Atlanta Auto Product Liability Attorneys
Buying a car is a stressful yet exciting experience. You did your research, found the vehicle that best fit your driving needs, and took it on the road. Unfortunately, many drivers find a wide array of problems with their cars that have nothing to do with their driving and everything to do with dangerous defects.
Auto manufacturers are required to design and produce reasonably safe vehicles. But some auto manufacturers and car dealers sell vehicles that use poor-quality or defective parts. When vehicles are not adequately crash-tested, hurried through production, or badly designed, their occupants are much more likely to suffer serious injury.
At Grant Law Office in Atlanta, we deal in auto liability cases that involve serious or fatal injury. Please call local (404) 995-3955 or toll-free (866) 249-5513 to set up a free consultation.
Cars, trucks, and motorcycles are complex machines. They have both electrical and mechanical parts; they have an exterior "shell" as well as interior "guts"; newer vehicles also have computer technology. Technological advances are making cars "smarter" than ever, but this also increases the likelihood of an electric malfunction. Defects may range from inoperative turning signals to the gas tank falling onto the road, but all defects have the potential to cause a violent crash.
Some of the more common defects or design flaws include:
- Brake failure: If a vehicle’s brakes fail, the vehicle cannot come to a stop. This could lead to a high-speed crash, including a head-on or T-bone collision. The momentum of the vehicle, upon impact, will shake the occupants and could cause coup-contrecoup injuries in the brain, as well as whiplash and other soft tissue injuries.
- Defective tires: A worn or faulty tire can easily blow out, sending the vehicle careening out of control, whether off the road or into another car. These accidents happen suddenly, and occupants rarely have time to brace themselves for the impact.
- Lack of crashworthiness: When a vehicle isn’t designed with safety in mind, it may lack features like airbags or seatbelts, or contain hard-edged surfaces inside the car that seriously lacerate an occupant in the event of a collision. These “second impact” injuries are the fault of the car’s manufacturer, and should be treated that way.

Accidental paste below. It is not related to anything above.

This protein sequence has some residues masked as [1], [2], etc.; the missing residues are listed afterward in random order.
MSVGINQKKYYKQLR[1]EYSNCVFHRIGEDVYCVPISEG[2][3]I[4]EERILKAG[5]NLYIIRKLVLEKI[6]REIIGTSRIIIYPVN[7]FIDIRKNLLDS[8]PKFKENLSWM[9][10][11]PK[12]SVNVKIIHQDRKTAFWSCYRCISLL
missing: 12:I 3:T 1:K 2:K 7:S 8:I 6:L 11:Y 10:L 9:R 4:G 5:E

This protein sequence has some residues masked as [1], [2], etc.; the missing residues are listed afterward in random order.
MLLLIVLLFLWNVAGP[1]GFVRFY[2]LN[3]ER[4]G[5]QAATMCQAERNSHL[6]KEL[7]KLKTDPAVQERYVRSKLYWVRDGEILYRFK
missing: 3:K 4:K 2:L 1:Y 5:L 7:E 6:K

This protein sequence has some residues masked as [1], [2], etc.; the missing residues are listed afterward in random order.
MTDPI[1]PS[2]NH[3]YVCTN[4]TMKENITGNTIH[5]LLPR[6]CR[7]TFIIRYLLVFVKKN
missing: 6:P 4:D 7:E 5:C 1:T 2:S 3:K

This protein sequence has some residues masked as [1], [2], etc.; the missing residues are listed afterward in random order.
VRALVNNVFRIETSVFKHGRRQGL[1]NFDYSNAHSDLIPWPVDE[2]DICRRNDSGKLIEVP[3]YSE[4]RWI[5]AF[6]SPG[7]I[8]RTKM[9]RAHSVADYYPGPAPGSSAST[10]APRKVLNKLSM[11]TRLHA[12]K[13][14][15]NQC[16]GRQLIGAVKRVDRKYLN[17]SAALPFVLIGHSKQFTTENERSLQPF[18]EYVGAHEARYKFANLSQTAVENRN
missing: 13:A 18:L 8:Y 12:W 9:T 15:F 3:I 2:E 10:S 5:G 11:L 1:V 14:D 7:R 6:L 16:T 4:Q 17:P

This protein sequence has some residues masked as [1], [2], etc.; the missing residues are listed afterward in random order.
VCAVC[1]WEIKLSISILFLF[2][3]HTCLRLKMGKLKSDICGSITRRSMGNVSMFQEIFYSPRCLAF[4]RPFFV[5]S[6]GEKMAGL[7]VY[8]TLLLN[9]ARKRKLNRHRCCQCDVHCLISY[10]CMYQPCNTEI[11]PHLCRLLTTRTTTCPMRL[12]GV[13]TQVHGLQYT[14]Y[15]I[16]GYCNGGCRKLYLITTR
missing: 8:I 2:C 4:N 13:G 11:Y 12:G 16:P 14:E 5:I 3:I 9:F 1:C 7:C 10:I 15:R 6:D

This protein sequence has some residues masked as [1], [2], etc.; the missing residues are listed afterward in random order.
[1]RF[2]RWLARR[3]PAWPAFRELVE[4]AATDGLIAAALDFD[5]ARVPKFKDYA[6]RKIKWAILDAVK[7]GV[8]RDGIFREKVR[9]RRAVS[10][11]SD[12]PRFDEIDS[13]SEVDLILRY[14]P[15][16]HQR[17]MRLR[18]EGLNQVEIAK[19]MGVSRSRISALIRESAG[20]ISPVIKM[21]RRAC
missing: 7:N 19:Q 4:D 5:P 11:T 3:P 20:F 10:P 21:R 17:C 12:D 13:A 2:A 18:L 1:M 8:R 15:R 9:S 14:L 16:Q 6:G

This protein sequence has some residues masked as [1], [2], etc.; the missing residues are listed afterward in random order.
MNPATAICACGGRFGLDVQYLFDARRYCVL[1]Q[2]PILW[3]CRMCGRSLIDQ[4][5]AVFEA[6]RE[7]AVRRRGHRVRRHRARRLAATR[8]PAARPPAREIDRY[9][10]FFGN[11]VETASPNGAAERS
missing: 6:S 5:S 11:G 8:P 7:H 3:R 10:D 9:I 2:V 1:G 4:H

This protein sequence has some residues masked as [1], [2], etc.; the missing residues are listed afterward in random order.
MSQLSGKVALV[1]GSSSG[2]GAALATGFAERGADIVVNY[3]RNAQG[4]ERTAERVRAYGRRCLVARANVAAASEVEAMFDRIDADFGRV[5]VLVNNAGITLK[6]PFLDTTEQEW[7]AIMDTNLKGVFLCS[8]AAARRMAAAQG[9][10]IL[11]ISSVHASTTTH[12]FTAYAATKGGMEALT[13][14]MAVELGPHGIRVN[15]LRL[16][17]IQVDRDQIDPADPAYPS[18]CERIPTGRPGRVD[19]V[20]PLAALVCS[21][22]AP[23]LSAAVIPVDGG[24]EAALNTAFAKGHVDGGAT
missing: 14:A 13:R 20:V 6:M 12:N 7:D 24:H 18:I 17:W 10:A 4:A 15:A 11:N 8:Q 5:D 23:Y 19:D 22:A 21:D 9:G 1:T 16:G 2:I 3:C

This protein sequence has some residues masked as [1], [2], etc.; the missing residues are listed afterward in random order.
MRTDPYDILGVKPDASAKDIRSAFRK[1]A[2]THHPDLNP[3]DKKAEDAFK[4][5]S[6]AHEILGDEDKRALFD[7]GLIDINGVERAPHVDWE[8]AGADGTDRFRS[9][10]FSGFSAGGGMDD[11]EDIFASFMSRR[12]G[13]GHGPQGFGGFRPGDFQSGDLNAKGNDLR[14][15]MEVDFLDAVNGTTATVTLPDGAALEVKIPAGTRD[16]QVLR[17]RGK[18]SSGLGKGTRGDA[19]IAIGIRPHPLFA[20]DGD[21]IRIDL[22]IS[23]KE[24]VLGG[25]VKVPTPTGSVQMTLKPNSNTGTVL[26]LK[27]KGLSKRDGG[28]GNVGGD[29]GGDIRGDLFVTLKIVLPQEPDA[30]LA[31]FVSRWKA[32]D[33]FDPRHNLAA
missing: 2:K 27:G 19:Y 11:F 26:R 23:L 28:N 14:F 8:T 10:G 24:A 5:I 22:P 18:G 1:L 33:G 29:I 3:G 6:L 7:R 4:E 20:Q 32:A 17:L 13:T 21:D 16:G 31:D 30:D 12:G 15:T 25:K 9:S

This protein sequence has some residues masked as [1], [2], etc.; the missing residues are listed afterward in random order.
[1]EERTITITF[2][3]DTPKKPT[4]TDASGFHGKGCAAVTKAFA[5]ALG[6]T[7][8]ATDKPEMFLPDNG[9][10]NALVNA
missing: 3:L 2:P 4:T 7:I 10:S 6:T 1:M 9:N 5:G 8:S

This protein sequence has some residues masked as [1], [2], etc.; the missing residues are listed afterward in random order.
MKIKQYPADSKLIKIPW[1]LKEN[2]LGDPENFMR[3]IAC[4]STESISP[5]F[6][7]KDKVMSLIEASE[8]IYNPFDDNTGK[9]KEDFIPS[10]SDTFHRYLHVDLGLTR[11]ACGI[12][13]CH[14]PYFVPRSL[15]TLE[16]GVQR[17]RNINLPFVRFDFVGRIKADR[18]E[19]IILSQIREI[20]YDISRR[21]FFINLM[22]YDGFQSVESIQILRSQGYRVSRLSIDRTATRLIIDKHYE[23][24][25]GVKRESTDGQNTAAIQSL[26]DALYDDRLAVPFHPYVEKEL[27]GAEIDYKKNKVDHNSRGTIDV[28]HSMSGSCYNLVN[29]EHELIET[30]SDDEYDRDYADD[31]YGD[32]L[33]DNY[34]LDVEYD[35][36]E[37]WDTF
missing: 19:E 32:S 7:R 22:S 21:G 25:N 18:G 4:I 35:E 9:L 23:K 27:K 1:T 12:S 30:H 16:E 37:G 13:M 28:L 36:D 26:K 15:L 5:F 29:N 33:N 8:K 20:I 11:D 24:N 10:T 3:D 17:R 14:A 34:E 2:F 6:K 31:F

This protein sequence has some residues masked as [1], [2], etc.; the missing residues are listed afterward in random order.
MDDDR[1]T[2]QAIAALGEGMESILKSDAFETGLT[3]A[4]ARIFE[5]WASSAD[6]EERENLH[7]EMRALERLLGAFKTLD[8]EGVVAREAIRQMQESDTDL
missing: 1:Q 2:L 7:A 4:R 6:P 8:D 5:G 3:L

- Sudden acceleration/deceleration: Toyota had to issue three separate recalls over sudden acceleration in its vehicles, which led to at least 37 deaths reported to the National Highway Traffic Safety Administration. Unexpected acceleration is not just dangerous to vehicle occupants, but to pedestrians and bicyclists outside the vehicle as well.
- Gas/oil/other fluid leaks: Any flammable fluid that leaks from the car’s engine can start a vehicle fire or explosion. Occupants may suffer smoke inhalation, lacerations, burn injuries, or end up crashing violently when they lose the ability to control the vehicle.
- Faulty door latches: A door that won’t lock doesn’t seem dangerous, until you are in a violent collision or rollover accident—then, a door that unlocks can eject an occupant out of the vehicle and into the road, in the path of coming cars.
- Steering system defects/failure: Jammed steering wheels, faulty hydraulics or pumps, or bearing defects can interfere with a driver’s ability to steer, leading to an out-of-control wreck with catastrophic injuries. The same is true if your cruise control malfunctions and you don’t have time to react.
- Engine stalling: If your car stops moving in the middle of a busy street, you and your passengers are at extreme risk of being hit by multiple vehicles around you. Just a faulty sensor or electric component is enough to cause a vehicle to stall. If there was a design flaw in the engine, leading to the stall that allowed you to be struck by another vehicle, you may have a product liability case against the manufacturer.
When there are consistent reports of accidents involving a specific vehicle, the National Highway Traffic Safety Administration (NHTSA) often gets involved. The NHTSA usually conducts its own investigation, or orders an investigation by another organization in response to complaints. If the investigative body finds a defect affecting the vehicles, the NHTSA will instruct the manufacturer to recall the defective vehicle. In most cases, the defect will be repaired at no cost to the consumer. However, recalls often come too late to prevent senseless accidents.
A vehicle recall does not help people who have already sustained a serious injury as the result of a defective part, design, or auto product. But there is still a way those victims can obtain justice.
At Grant Law Office, our experienced Atlanta product liability lawyers are committed to helping injured victims hold at-fault parties responsible for their negligence. We will thoroughly investigate your case to prove that a defect caused your injury and pursue financial compensation for the losses and damages you have suffered as a result. To learn more about your legal rights and determine the validity of your claim, call our law office today at (404) 995-3955 or (866) 249-5513.
- Ford Issues Massive Recall For Faulty Door Latches
- Hyundai Recalls Sonatas for Transmission Defects
- Why the GM Ignition Recall Matters
- GM Issues Major Recall of Small Vehicles
- Vehicle Equipment - NHTSA
Contact us today for a free and comprehensive case evaluation.
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